After restaurants, museums, gymnasiums and stadiums, a corona certificate is required for large areas of public transport in Italy as of today. Those who want to take a train or a bus between different regions must have been vaccinated or recently tested.
Today, a major protest was expected against the new measure in several cities. But most Italians seem particularly happy about it.
“If were not allowed to take the train without that slave passport, no one leaves,” said on a poster that has been spread over social media over the past few days. The antivax movement had announced to gather tens of thousands at more than 50 stations across the country and disrupt train traffic.
But under the watchful eye of the world press and the massively torn out of order services, there was little or nothing in most of those stations this afternoon.
Giovanna, a woman of around 50 who is on his way to Milan, disagrees with the supporters of the anti-vax movement. “I think they are too little informed, or ill-informed. But this is the only way to tackle the health crisis.”
32-year-old Antonio, on the way to a city just outside Rome, agrees. “People who dont get vaccinated are partly responsible for it when the weather goes wrong.” Both had the green pass as the corona check app is called in Italy, already downloaded last month.
Although todays demonstrations barely got off the ground, the tone of the corona debate in Italy has hardened considerably over the last week. Two journalists were physically attacked in protests. In chat groups, such as Telegram, the phone numbers and addresses of well-known doctors and politicians who have spoken in favour of vaccination policy.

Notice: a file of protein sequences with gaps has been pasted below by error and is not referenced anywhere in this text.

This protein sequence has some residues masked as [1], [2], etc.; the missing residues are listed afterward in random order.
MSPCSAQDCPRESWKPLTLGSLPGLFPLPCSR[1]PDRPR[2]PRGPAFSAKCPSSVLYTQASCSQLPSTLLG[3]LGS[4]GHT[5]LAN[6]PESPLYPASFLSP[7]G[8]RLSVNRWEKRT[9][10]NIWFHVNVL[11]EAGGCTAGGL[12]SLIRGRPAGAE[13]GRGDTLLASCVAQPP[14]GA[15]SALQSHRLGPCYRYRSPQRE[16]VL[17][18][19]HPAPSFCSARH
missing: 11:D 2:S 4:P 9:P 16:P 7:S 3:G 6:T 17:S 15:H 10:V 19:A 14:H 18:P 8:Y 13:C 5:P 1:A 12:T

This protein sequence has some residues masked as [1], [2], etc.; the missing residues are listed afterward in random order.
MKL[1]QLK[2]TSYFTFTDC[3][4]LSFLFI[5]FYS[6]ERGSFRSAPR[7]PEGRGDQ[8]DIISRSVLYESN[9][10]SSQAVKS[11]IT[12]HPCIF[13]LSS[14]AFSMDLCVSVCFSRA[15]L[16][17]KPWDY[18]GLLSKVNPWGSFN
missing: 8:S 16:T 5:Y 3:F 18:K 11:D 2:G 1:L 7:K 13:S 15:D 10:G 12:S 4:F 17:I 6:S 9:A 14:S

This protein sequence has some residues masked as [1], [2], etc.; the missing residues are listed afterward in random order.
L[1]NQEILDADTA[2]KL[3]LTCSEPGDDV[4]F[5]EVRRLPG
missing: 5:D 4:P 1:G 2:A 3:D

About Foreign Minister Luigi di Maio was told in one of those groups that he “had to create” or even “executed”.
But even though the impending language of the antivax movement in Italian media gets a lot of attention, all in all, resistance to the corona vaccine in the country is low. Ipsos statistics agency estimated that 7 percent of Italians absolutely refuse to be vaccinated, and 10 percent have strong doubts. On the other hand, about 70 percent of Italians over 12 years of age have been partially or fully vaccinated.
This strengthens Prime Minister Draghis government to take even more substantial action in the future. For a corona vaccination obligation, politically there is no support for the time being, but it is envisaged to make the green pass compulsory for civil servants after care personnel and education personnel as well.
“That doesnt go too far for me,” says traveler Giovanna at the station. “The government is taking this direction for the well-being of everyone. Of course, it takes away some of our freedom. But after a year and a half of lockdown, where we couldnt do anything, they do this to help us. For me, this is helping and being helped.”
Italians who find government measures go too far, according to polls about 24 percent, there is no other option but to go to the streets anyway. “Today may have failed, we dont give up,” someone writes in a chat group on Telegram.
A new protest is scheduled for Saturday.